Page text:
and the breath of all mankind; the breath of man is originally from God, he at first breathed into man the breath of life; and though this is in his nostrils, which makes him of little account, yet it would not continue there long, was it not in the hand, and under the care and providence of God; the breath of a king, as well as the heart of a king, is in the hand of the Lord: the breath of that great monarch Belshazzar, king of Babylon, was in the hand of God, Daniel 5:23; and so is the breath of every peasant; and as when he takes away the breath of other creatures, they die and return to the dust; such is the case of man when God takes away his breath; all our times are in his hand, to be born, to live and die, all is at his dispose: or "the spirit of all the flesh of men" {p}, or of all men's flesh; his rational soul, as distinguished from his flesh or body, this is from God, supported in its being by him, and ever will be, being immortal, and will never die.

{p} vya rvb lk xwr "spiritus omnis carnis viri?" Pagninus, Montanus, Schmidt, Schultens, Michaelis.

Verse 11. Doth not the ear try words?.... Articulate sounds; and the mind by them judges whether what is expressed and designed by them is right or wrong, true or false, to be received or rejected; so such that have spiritual ears to hear, try the words of God and men, the wholesome words of Christ, and those of false teachers, which eat as a canker; and by their spiritual judgment can distinguish between the one and the other, discern those that differ, and approve those that are excellent, by bringing them to the standard of the word, the balance of the sanctuary, the Scriptures of truth:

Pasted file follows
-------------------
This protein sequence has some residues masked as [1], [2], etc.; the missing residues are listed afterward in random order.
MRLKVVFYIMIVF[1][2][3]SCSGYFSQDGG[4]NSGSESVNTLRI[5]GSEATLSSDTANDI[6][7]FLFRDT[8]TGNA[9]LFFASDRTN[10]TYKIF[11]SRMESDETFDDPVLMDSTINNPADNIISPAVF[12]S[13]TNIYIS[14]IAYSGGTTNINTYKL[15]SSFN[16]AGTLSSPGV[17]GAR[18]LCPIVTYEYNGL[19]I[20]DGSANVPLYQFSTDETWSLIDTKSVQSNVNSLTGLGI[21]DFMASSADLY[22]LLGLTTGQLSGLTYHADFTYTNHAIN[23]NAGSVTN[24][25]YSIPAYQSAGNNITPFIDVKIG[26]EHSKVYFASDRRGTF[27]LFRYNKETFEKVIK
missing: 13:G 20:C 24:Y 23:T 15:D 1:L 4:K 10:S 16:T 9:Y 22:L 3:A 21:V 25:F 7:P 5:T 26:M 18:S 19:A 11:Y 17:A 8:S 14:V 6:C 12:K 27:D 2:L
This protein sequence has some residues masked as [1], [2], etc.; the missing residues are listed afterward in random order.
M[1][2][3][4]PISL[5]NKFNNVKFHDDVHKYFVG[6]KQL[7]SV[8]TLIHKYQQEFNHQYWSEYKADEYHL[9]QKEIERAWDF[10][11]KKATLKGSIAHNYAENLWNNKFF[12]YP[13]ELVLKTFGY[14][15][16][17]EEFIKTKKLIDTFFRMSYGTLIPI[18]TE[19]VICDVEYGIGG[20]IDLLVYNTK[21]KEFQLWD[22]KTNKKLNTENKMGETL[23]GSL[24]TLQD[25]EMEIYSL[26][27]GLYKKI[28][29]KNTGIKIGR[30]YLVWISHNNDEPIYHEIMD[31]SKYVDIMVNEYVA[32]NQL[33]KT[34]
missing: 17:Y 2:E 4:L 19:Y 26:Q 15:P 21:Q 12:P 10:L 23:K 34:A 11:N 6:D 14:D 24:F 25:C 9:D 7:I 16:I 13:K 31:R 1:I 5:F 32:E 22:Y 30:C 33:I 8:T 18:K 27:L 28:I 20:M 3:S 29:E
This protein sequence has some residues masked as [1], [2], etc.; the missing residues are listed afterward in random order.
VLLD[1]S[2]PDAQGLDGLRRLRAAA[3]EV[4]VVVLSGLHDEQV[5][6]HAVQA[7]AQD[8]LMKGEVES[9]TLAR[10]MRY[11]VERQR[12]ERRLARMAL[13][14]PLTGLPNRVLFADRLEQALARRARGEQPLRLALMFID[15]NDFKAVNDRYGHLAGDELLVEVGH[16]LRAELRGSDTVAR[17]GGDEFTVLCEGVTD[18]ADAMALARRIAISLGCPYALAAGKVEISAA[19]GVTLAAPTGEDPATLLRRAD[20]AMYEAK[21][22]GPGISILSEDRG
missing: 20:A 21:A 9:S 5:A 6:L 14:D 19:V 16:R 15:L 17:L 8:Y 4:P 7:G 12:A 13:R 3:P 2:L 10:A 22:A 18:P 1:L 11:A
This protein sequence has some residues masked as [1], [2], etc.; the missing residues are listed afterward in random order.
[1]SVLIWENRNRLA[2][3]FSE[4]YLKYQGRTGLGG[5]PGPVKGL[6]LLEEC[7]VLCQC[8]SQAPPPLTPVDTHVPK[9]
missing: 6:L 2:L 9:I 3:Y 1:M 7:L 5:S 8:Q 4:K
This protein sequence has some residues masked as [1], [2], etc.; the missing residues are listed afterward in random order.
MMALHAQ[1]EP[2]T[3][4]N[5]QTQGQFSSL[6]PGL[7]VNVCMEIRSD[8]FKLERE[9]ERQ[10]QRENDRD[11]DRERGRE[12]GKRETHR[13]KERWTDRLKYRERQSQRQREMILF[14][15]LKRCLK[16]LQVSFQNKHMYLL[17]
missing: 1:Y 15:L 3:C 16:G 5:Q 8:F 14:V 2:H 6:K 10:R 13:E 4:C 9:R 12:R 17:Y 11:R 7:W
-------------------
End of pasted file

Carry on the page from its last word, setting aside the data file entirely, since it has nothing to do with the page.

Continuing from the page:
and the mouth taste his meat? and judge of it, whether good or bad, or savoury or unsavoury, and so receive or reject it: thus such who have their taste changed, and relish spiritual things, can distinguish between the meat that perishes, and that which endures to everlasting life, even Christ, whose flesh is meat indeed; and those that have tasted that the Lord is gracious, and to whose taste the fruits of Christ and the doctrines of grace are sweet; these will desire the sincere milk of the word, and that strong meat in it, which belongs to discerning and experienced souls; and will feed by faith upon the pure word of the Gospel, and mix it with it, and reject all others. Job by this would signify, that the things his friends had been discoursing of, and which they thought were such deep and wonderful things, were as easy to be searched and found out, tried and judged of, as sounds by the ear, or food by the taste; and it may be also that hereby he suggests, that his doctrine, if it was impartially examined and tried by proper judges, it would appear as plain as anything tried by the ear, or tasted by the mouth. Some think that Job intends by this, that from the senses of hearing and tasting in men might be inferred the omniscience of God, his knowledge of all things, and his quick discernment of men, and their actions, since "he that planted the ear, shall he not hear? he that formed the eye, shall not he see?" Psalm 94:9. Some versions read the whole, "doth not the ear try words, as the mouth tastes his meat" {q}? as in Job 34:3. Saadiah Gaon connects these words "as the ear tries words," &c. with Job 12:12, "so with the ancient is wisdom."